Can Tesla Cars Explode?
Whenever a new technology or shift in the way things have been done is introduced, there is often resistance or pushback from people uncomfortable with change. Before Tesla’s incredible rise to the most valuable motor manufacturing company in the world, this resistance was genuine.
EVs, mainly Tesla’s, are very safe, and the chance of exploding is minimal. Sixty Tesla Cars have been damaged by fire in the last eight years. That means, every year, 7.5 Tesla’s have been damaged by fire, compared to an average of 212,500 vehicle fires overall.
In the early days, Tesla owners faced a lot of flack from conventionally powered vehicle drivers. Parking garages tried to ban Tesla’s; social media spread fake news about Tesla’s spontaneously combusting, and Lithium-Ion EV batteries were involved in fire events.
Table of Contents
- Are Tesla Cars Prone to Exploding?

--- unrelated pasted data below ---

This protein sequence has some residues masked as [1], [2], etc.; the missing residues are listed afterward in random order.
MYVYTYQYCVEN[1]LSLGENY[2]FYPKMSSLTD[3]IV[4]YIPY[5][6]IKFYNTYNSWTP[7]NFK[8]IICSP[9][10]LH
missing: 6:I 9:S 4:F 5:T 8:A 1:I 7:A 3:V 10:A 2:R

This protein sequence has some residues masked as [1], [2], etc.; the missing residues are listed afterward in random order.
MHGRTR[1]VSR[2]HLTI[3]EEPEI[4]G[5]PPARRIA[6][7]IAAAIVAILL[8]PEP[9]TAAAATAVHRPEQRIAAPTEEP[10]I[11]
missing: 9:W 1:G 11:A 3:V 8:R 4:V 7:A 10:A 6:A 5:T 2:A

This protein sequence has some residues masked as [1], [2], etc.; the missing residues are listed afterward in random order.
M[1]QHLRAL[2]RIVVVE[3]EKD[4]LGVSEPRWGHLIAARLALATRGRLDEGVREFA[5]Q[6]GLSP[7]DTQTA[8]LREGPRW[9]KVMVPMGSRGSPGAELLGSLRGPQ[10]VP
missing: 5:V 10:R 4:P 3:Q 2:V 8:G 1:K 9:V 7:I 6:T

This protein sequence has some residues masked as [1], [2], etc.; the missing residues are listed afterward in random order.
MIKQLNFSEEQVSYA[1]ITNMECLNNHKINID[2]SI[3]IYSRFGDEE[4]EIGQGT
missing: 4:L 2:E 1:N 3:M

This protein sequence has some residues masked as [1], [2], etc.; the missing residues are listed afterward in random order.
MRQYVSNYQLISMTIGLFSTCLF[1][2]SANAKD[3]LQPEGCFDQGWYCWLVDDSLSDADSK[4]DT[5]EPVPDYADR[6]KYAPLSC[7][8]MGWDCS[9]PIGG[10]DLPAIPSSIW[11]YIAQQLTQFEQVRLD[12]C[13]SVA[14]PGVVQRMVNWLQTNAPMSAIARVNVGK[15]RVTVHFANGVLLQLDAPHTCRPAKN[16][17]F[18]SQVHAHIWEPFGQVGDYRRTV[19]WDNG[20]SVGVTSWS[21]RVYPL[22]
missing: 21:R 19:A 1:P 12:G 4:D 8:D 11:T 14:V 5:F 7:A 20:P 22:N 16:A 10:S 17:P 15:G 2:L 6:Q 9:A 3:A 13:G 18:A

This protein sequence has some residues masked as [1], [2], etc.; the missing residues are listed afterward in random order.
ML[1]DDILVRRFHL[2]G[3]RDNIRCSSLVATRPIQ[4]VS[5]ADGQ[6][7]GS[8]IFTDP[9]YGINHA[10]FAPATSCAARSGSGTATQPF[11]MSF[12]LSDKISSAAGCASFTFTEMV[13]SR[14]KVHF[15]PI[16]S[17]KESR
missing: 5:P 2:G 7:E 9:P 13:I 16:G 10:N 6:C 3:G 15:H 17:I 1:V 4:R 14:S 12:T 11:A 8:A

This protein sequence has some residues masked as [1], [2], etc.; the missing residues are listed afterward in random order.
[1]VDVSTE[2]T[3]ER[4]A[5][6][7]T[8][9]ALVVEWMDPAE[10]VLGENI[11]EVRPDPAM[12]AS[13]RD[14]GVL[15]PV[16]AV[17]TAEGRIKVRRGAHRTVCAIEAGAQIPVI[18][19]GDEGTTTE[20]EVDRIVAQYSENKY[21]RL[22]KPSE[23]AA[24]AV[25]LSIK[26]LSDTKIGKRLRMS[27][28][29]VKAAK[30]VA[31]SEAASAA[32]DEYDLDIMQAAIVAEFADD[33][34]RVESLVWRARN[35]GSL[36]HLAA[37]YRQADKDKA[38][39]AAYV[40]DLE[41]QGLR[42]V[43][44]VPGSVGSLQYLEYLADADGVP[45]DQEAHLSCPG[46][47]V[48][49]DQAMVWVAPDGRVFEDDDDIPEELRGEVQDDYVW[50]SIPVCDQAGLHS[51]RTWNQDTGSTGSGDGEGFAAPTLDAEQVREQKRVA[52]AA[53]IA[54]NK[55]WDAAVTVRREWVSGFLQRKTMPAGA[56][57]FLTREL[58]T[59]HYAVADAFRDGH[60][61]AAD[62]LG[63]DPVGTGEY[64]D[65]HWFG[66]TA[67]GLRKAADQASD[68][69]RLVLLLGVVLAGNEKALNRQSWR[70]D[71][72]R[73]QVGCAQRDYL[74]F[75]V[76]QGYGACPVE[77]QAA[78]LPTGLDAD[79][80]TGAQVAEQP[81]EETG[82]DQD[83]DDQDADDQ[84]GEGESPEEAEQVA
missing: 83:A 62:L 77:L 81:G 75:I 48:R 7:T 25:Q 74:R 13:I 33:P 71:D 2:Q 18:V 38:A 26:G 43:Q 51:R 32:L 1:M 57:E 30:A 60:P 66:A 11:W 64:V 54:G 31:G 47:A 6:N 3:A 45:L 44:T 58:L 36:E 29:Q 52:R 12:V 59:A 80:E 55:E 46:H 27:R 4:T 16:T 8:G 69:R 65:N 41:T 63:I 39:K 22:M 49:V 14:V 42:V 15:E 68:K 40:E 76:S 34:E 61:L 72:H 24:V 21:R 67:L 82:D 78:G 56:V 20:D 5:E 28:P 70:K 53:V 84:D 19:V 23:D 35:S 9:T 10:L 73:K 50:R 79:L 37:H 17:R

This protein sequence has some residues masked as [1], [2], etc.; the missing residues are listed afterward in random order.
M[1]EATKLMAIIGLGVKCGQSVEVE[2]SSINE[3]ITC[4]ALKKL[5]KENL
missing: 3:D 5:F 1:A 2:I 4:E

- Why Do Some Tesla Cars Explode?
- How Does Tesla Prevent an Explosion from Happening?
Are Tesla Cars Prone to Exploding?
All EVs use Lithium-ion batteries as the primary power source. Lithium-ion batteries have advantages over all other types of batteries.
- They are much lighter
- They last at least 20 years
- They can be discharged to a lower percentage than gel or lead-acid batteries.
- Relatively low self-discharge than other batteries
- Low Maintenance
The disadvantages of Lithium-ion batteries are:
- They are not as robust as other batteries and require protection from being overcharged and discharged too far.
- The protection installed in the batteries includes a physical structure to stop the heat spreading and electronic safety systems.
- There have been instances where early versions of Lithium-ion batteries have spontaneously burst into flames.
The problems create a possible situation where an explosion could occur.
Why Do Some Tesla Cars Explode?
Tests of the early version of batteries proved that if the temperatures were increased to more than 266 degrees Fahrenheit (130 degrees Celsius), the batteries burst into flames, causing a chain reaction through the whole battery pack.
The highest temperature recorded in these tests was 1,472 degrees Fahrenheit, and the subsequent explosion sent the remaining skin of the battery rocketing into the sky.